At the end of July, we spent a week in Lorain and Toledo to visit Grant’s mother, kids and friends. In August, my parents who live in Hawaii, and sister with her family from Florida are all coming for a visit.

Now every day is a new adventure. We still feel like we don’t know 100% what we are doing, but we are having a ball learning everything it takes to run an estate on an island. We look forward to many more adventures in our new lives of Island Living.

Cover Shot_Option 2

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Art on the Mall 2016 is an artistic success

August 26th, 2016 | No Comments | Posted in From Our Alumni

No matter how you paint it, the Alumni Association’s 24th annual edition of Art on the Mall was an artistic success.

Held on the Main Campus of the University of Toledo on Sunday, July 31, the day was absolutely beautiful, with a rousing crowd estimated at more than 10 thousand people, exceptional art, eclectic music and abundant sales reported by our artists.

The jury from the Dayton Art Institute selected the following fine artists to receive the top awards:

UT Best of Show – Booth # 24 – Kimberly Arden
1st Place – Booth # 9 – Mark Wagar
1st Place – Booth # 78 – Tom Marino
2nd Place – Booth # 72 – Lorenzo Flores
2nd Place – Booth #92 – Jayne Akison & David Brown
3rd Place – Booth # 76 – Ellen Smith
3rd Place – Booth # 101 – Amy Beeler
Purchase Award – Booth # 26 – Mike Zelenka

A warm thank you to the following sponsor for their help in making this year’s show possible:

Presenting Sponsors – The Blade and Huntington
Supporting Sponsors – Buckeye Broadband, Homewood Press, 13abc, 101.5 The River, Mail It, WGTE Public Media, UT Dining and Hospitality Services and Century Equipment.

If you are interested in supporting the silver anniversary of Art on the Mall in 2017, please contact Ansley Abrams-Frederick at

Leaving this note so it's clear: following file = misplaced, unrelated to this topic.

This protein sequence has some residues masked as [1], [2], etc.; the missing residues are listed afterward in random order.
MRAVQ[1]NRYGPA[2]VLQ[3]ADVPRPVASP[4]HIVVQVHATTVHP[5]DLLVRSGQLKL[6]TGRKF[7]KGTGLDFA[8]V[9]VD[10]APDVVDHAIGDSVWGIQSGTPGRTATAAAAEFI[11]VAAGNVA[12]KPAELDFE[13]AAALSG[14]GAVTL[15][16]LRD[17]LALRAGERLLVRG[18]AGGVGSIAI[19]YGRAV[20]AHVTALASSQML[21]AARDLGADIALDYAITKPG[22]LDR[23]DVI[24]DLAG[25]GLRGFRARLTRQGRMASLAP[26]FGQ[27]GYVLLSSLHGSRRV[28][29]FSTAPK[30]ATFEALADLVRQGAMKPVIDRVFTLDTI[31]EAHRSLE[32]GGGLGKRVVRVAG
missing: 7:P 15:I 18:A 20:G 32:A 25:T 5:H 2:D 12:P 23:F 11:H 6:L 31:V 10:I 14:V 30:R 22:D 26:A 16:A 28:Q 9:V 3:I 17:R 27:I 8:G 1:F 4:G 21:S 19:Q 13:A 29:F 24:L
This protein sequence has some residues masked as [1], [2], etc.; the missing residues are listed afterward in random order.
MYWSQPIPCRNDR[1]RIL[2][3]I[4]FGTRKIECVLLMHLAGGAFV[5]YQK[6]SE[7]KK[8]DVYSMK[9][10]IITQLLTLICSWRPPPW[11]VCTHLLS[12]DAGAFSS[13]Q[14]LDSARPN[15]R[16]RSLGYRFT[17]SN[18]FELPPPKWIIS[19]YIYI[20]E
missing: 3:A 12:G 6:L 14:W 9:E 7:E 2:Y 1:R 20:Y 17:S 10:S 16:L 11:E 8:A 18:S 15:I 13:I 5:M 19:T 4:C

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UT in the News

August 26th, 2016 | No Comments | Posted in In The News
Study by UT details harm done by algae

Preliminary findings from a University of Toledo study on mice has researchers hoping to further study possible effects of microcystin on people with nonalcoholic fatty liver disease and other health conditions.

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Scientists hope to predict toxic algae

Much like Ohio Nowcast — a cutting-edge effort to predict bacteria outbreaks at Ohio beaches — scientists hope they will eventually be able to predict when and where toxic algal blooms are forming.

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UT business fraternity holds vigil for Sierah Joughin

UT admitted as 41st member of the Association of Universities for Research in Astronomy

Toledo, UT to expand internship program

President, provost and vice president help students move into residence halls

Grant to help study of Lyme disease

University of Toledo microbiologist Mark Wooten has spent his entire 21-year career studying Lyme disease and trying to solve the puzzle behind how it is activated in humans.

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University Hall construction

UTMC teams assist migrant workers

UT gets breast cancer research grant

UT team helps youth football team deal with suicide

Center for Health and Successful Living breast cancer survivor orientation

Community policing efforts at UT

UT Police training exercise

UT uses Military technology to teach students

Toledo Law professor on heroin prosecution

Salary negotiations often preclude women from equal pay

Most of the pay gap between men and women is not caused by intentional discrimination by employers. But that doesn’t mean that discrimination doesn’t exist.

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World’s first geological map was far ahead of its time

If you’re searching for gold in Egypt’s Eastern Desert, you should bring water, a spare tire, an exploration geologist, and a good map. By 10:30 a.m. we’d already made use of all four. The left rear tire of our SUV had blown out on a rough desert track, but the spare held up, and now our small convoy had successfully deposited the geologist and the map atop the rocky, sandy soil of a place called Abu Zawal.

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32 students from across globe settle into UT life

The University of Toledo is hosting 32 international high school students for two weeks as part of the International Youth Program.

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Candle takes Rockets’ reins with new, experienced staff

Jason Candle got his first taste of head coaching from the press box in the University of Toledo’s win over Temple at the Boca Raton Bowl last season.

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Art on the Mall 2016

Under tents lining the University of Toledo’s Centennial Mall, 116 artists showcased their wares on Sunday to the sound of jazz at this year’s Art on the Mall.

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The Beatles’ “Revolver” and a half-century of LSD